Safety Reminder: Summer Can Bring Sudden Thunderstorms

June 13, 2023, Toronto, ON — Toronto and Region Conservation Authority (TRCA) reminds residents to be aware of flooding risk due to thunderstorms.

Thunderstorms can develop suddenly during the warmer months and are often accompanied by strong winds, hail, lightning, and heavy rain.

Flooding from a river system occurs when water in rivers and streams rise over their banks and spill into the surrounding land.

The rivers within TRCA’s jurisdiction are considered “flashy” due to urbanization, which means that large amounts of precipitation over a short period of time, often associated with thunderstorms, can cause water levels in river systems to rise with little warning – even in as little as a few minutes.

flooding of the Humber River in Etobicoke following the July 2013 storm event
Flooding of the Humber River in Etobicoke following the July 8, 2013 storm event.

Significant rainfall amounts are sometimes associated with thunderstorms or cells within a tropical system, or a hurricane remnant. The Atlantic Ocean hurricane season typically occurs every year between June 1 and November 30.

Extreme rainfall amounts from tropical or hurricane remnant systems have been known to travel to areas of Southern Ontario – mostly notably Hurricane Hazel in 1954.

Residents should be aware that flooding can occur very quickly with passing thunderstorms.

Flooding Safety Tips for Residents this Summer

  • Stay away from riverbanks and avoid recreational activities in watercourses (such as kayaking, fishing, or swimming) both during and immediately after storm events – especially thunderstorms.
  • Do not drive through, stand, or walk in any moving water. Avoid low-lying areas such as road underpasses and walkways.
do not attempt to drive through moving water
Do not attempt to drive through moving water during a flood event.
  • Stay informed about weather hazards such as thunderstorms through local radio, television, mobile, or other public alerting systems.
  • If you are instructed by emergency officials to evacuate due to flooding, do so immediately.
  • If you are in danger, call 911 immediately.

Facts about TRCA’s Role in Flood Monitoring

  • TRCA continuously monitors the weather and watershed conditions in its jurisdiction for potential flooding, through the Flood Forecasting and Warning Program.
  • If significant rainfall is forecasted for TRCA’s jurisdiction, a flood risk assessment is completed by an on-call Flood Duty Officer (FDO), as part of the daily operations of the Flood Forecasting and Warning Program.
  • TRCA may issue a flood message when there is certainty that a storm event with heavy rainfall could cause river flooding. TRCA issues flood messages to designated stakeholders, and to members of the public who self-subscribe.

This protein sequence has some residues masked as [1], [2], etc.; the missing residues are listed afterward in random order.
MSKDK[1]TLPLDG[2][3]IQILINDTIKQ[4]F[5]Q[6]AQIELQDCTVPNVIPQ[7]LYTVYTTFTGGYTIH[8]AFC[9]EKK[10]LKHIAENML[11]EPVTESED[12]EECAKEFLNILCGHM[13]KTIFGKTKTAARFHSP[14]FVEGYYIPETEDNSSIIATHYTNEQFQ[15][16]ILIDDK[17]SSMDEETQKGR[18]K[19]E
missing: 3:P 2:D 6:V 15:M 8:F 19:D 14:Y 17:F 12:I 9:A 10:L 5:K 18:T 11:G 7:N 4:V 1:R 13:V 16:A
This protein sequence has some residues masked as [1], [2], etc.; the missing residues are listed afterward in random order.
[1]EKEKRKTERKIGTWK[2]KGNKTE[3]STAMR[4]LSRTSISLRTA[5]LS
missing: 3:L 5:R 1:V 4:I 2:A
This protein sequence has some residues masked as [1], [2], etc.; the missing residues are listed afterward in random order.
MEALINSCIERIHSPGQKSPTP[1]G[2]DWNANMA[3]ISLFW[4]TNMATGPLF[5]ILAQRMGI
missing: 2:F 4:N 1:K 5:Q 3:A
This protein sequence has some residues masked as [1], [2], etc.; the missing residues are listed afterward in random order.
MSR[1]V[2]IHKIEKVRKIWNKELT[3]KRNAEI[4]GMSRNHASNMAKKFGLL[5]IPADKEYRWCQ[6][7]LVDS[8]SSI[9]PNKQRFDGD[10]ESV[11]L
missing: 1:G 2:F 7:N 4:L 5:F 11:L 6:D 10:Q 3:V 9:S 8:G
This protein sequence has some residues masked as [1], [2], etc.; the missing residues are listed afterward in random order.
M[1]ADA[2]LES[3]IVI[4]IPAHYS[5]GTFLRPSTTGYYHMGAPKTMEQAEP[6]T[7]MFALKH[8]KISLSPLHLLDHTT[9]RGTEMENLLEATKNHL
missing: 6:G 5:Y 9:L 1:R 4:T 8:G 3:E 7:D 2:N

flood event in City of Vaughan
A flooded trail and pedestrian bridge at Glen Shields Park in the City of Vaughan, July 28, 2014.
  • During severe storm events, FDOs will monitor the real-time weather and watershed conditions in TRCA’s jurisdiction, using tools such as radar and weather forecast models, as well as TRCA’s Flood Monitoring Gauging Network.
  • Although not within the delegated responsibilities of Conservation Authorities, urban flooding, or flooding in urban areas caused by water exceeding municipal drainage and stormwater system capacities, may also occur as a result of a thunderstorm that brings heavy rains in a short amount of time.

Previous Flooding Events

  • July 8, 2020: A sudden downpour associated with thunderstorm activity caused flooding in several parts of the City of Toronto. Within a half-hour, approximately 65 mm of rainfall poured over the city’s west end, causing flooding in low-lying areas along Black Creek and the Humber River.
  • July 8, 2013: Parts of the Greater Toronto Area were hit by an extreme rainfall event that caused widespread power outages and disrupted evening traffic, stranding many commuters and flooding a GO Train near the Don River. The maximum total rainfall recorded for this event was 138 mm, near Toronto Pearson International Airport. Many areas along Etobicoke Creek, Mimico Creek, the Humber River, and Don River were impacted by flooding due to the storm.
aerial photo showing aftermath of July 2013 storm event
This aerial image shows the flooding of the Lower Humber River in the aftermath of the July 8, 2013 storm event.
  • August 19, 2005: A thunderstorm caused extensive flooding when Toronto and surrounding areas received as much as 150 mm of rain over a few hours. In the Black Creek sub-watershed, where the creek flows under Finch Avenue West, the flood washed out a culvert, collapsing the road.

Learn more about summer weather hazards and safety tips HERE.

For more information on river flooding risk due to thunderstorms, and who to call when you see flooding, visit